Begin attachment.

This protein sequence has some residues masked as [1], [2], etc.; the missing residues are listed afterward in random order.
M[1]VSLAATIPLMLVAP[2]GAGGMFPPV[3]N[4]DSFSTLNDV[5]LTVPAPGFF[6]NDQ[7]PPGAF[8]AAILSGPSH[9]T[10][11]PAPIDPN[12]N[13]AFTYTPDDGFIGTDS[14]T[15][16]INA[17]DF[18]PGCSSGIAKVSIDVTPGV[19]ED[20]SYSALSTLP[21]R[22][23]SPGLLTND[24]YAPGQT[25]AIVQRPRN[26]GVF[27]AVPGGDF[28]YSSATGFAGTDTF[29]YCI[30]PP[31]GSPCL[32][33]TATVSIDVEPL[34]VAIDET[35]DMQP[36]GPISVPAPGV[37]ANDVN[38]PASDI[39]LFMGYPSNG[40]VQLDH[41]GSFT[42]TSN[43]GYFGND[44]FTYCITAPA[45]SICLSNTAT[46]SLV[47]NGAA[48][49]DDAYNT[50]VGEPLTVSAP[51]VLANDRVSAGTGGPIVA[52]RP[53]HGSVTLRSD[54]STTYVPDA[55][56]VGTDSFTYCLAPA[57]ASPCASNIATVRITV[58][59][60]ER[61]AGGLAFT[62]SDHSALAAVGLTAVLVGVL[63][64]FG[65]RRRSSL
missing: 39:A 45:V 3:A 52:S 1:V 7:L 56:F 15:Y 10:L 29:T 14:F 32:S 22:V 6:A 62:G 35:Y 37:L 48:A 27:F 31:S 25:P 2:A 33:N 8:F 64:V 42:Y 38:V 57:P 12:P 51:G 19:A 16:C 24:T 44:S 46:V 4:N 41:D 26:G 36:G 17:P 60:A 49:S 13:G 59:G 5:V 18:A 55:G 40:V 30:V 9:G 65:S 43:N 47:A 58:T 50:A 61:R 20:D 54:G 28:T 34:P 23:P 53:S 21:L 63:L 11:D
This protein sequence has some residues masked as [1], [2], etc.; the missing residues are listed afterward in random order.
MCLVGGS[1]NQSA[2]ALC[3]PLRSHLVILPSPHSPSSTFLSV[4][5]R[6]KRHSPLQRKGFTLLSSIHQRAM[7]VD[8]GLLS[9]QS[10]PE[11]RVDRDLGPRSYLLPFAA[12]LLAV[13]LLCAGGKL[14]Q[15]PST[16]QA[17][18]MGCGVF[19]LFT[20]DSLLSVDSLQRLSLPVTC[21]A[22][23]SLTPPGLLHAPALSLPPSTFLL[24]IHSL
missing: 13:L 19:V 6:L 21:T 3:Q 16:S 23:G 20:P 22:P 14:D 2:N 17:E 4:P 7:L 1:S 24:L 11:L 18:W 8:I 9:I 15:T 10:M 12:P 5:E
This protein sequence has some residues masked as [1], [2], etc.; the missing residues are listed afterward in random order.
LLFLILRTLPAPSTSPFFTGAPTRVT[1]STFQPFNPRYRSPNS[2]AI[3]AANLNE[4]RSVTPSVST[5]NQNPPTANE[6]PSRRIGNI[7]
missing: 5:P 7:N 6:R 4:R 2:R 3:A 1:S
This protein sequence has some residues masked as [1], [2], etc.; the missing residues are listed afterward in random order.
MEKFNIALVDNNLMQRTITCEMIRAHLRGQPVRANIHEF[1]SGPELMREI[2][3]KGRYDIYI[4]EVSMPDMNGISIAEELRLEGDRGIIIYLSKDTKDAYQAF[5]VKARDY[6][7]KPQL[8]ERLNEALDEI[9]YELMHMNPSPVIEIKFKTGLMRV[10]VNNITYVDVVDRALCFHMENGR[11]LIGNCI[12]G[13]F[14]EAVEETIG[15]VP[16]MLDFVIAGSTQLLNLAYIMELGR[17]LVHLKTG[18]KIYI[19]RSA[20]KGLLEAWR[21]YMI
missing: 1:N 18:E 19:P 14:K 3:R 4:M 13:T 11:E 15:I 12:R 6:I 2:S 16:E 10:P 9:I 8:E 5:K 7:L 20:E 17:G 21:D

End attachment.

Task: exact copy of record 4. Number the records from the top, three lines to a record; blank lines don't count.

This protein sequence has some residues masked as [1], [2], etc.; the missing residues are listed afterward in random order.
MEKFNIALVDNNLMQRTITCEMIRAHLRGQPVRANIHEF[1]SGPELMREI[2][3]KGRYDIYI[4]EVSMPDMNGISIAEELRLEGDRGIIIYLSKDTKDAYQAF[5]VKARDY[6][7]KPQL[8]ERLNEALDEI[9]YELMHMNPSPVIEIKFKTGLMRV[10]VNNITYVDVVDRALCFHMENGR[11]LIGNCI[12]G[13]F[14]EAVEETIG[15]VP[16]MLDFVIAGSTQLLNLAYIMELGR[17]LVHLKTG[18]KIYI[19]RSA[20]KGLLEAWR[21]YMI
missing: 1:N 18:E 19:P 14:K 3:R 4:M 13:T 11:E 15:I 12:R 6:I 2:S 16:E 10:P 9:I 8:E 5:K 7:L 20:E 17:G 21:D